- Category: News and Highlights
KIPPRA held a one day workshop on Inequalities, Social Cohesion and Youth Unemployment in Kenya in partnership with the Japan International Cooperation Agency (JICA) and the Office of the Prime Minister at the KICC on 26th February, 2013. The purpose of the workshop was to discuss the findings of two studies conducted by KIPPRA on Youth Unemployment, Underemployment and Decent Work in Kenya and Inequalities and Social Cohesion in Kenya: Evidence and Policy Implications.
The study on Youth Unemployment, Underemployment and Decent Work in Kenya indicated that inactivity, unemployment and underemployment are challenges facing the labour force with the youth constituting 70% of the unemployed. Among the employed, a majority are in the private sector and most of the jobs were of poor quality. On Inequalities and Social Cohesion in Kenya, the study established that there were large social inequalities in Kenya and these inequalities were correlated to social cohesion. Building of trust across groups was a key channel of promoting social cohesion.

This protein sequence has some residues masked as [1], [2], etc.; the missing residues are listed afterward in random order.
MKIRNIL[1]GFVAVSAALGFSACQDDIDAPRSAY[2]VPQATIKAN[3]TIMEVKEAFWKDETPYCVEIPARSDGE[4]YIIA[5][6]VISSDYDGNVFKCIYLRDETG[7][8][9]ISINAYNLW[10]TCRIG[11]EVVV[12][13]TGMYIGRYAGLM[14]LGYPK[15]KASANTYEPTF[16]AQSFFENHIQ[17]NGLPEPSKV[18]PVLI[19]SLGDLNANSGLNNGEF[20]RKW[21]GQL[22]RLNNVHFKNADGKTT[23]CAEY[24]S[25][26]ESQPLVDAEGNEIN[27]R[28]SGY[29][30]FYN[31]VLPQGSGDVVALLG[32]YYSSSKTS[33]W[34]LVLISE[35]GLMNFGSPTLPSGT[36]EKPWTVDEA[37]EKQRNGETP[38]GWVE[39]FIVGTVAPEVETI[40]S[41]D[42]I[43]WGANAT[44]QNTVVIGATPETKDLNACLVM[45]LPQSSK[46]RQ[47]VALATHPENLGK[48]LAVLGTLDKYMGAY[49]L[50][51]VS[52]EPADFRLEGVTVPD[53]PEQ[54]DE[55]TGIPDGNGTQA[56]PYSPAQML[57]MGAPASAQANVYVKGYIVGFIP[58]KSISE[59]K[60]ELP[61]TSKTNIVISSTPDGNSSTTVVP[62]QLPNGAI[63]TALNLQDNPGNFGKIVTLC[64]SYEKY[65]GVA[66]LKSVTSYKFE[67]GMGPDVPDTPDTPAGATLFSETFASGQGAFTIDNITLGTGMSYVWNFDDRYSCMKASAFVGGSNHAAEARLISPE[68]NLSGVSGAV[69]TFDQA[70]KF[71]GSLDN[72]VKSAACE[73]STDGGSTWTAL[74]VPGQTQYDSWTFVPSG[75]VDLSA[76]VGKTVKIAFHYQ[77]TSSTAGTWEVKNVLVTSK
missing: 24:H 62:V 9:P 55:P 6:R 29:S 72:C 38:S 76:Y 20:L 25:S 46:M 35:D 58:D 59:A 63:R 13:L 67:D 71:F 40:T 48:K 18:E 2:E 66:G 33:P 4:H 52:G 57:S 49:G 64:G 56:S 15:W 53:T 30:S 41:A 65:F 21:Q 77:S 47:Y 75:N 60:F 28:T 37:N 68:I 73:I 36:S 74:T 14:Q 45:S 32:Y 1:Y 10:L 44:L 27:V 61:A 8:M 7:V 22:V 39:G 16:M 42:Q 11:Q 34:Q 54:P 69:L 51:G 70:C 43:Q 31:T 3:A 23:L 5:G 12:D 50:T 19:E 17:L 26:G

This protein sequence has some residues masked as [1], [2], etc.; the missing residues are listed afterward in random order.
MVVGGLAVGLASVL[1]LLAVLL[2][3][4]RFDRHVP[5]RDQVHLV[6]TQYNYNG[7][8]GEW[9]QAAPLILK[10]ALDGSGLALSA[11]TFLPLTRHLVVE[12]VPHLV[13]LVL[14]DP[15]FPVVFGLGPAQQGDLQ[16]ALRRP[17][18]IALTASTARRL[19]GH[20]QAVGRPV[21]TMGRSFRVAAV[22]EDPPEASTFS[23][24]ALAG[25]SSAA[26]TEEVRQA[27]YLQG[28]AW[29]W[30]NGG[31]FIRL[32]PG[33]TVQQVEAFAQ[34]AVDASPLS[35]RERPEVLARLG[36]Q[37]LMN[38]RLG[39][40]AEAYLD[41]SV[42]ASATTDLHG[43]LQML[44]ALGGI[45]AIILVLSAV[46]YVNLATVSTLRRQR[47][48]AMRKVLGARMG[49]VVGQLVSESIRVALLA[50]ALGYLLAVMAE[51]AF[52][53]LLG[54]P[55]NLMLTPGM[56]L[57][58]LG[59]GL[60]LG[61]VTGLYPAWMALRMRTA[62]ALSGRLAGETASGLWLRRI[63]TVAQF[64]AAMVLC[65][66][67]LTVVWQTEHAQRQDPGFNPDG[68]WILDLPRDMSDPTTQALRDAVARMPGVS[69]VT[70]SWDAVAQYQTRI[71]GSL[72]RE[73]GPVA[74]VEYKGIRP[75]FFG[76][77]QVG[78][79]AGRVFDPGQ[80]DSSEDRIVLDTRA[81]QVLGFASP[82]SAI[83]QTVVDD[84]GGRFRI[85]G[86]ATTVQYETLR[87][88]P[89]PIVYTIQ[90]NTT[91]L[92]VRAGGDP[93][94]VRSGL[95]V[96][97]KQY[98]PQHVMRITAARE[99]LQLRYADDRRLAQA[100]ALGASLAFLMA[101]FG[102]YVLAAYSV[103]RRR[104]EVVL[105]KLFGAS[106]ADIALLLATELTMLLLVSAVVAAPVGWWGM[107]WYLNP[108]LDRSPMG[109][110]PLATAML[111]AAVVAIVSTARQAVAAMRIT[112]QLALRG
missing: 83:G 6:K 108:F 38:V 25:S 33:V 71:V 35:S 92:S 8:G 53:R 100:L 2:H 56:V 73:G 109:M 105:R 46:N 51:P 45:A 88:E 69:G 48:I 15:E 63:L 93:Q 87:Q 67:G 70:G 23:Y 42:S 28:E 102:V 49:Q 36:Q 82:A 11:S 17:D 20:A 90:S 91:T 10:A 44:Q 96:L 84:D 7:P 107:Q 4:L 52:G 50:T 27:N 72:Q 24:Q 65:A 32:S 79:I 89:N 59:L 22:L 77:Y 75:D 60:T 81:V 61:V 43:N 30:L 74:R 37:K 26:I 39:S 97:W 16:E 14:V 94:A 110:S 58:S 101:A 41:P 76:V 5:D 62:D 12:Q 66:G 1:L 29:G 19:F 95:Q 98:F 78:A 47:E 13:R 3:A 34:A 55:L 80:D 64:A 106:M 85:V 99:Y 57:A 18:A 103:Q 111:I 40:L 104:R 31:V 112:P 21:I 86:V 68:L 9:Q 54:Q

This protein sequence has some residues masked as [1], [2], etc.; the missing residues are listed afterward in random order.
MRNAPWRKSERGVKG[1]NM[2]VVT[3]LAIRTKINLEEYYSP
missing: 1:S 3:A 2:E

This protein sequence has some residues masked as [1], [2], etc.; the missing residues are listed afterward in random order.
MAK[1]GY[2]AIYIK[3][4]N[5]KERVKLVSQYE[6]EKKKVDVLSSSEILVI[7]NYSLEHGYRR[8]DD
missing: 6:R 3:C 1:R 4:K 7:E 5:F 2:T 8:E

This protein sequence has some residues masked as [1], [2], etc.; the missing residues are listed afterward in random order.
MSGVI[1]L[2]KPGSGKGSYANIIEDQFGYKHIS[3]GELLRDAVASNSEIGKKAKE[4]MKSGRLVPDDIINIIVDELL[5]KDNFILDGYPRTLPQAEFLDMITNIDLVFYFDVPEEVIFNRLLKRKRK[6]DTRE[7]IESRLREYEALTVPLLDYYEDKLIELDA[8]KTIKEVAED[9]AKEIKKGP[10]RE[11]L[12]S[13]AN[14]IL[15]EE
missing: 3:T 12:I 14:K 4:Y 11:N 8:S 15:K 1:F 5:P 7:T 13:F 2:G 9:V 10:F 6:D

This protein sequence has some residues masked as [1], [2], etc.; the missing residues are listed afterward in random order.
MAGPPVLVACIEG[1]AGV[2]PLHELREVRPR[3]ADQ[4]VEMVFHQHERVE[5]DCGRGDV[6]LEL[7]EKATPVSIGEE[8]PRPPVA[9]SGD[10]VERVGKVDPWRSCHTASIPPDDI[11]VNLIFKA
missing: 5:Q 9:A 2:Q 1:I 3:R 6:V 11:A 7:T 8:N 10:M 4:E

Participants were drawn from government Ministries and SAGAs, development partners and the private sector. Government ministries included the Ministries of Labour, Justice and Constitutional Affairs, Public Works, Youth Affairs and Sports, and Science and Technology. Other participants included the Public Service Commission, the Kenya National Bureau of Statistics, the Kenya Industrial Research and Development Institute, JICA, USAID and private sector umbrella bodies (KEPSA and APSEA).
Prof. Hiroyuki Hino, Advisor to Kenya's Prime Minister, observed that National Cohesion, Ethnicity and Values were not static but dependent on the state of the economy. He pointed out that there was need for more research on the underlying causes of animosity and inequalities between different groups for instance, the poor versus the rich as well as among various groups of the youth.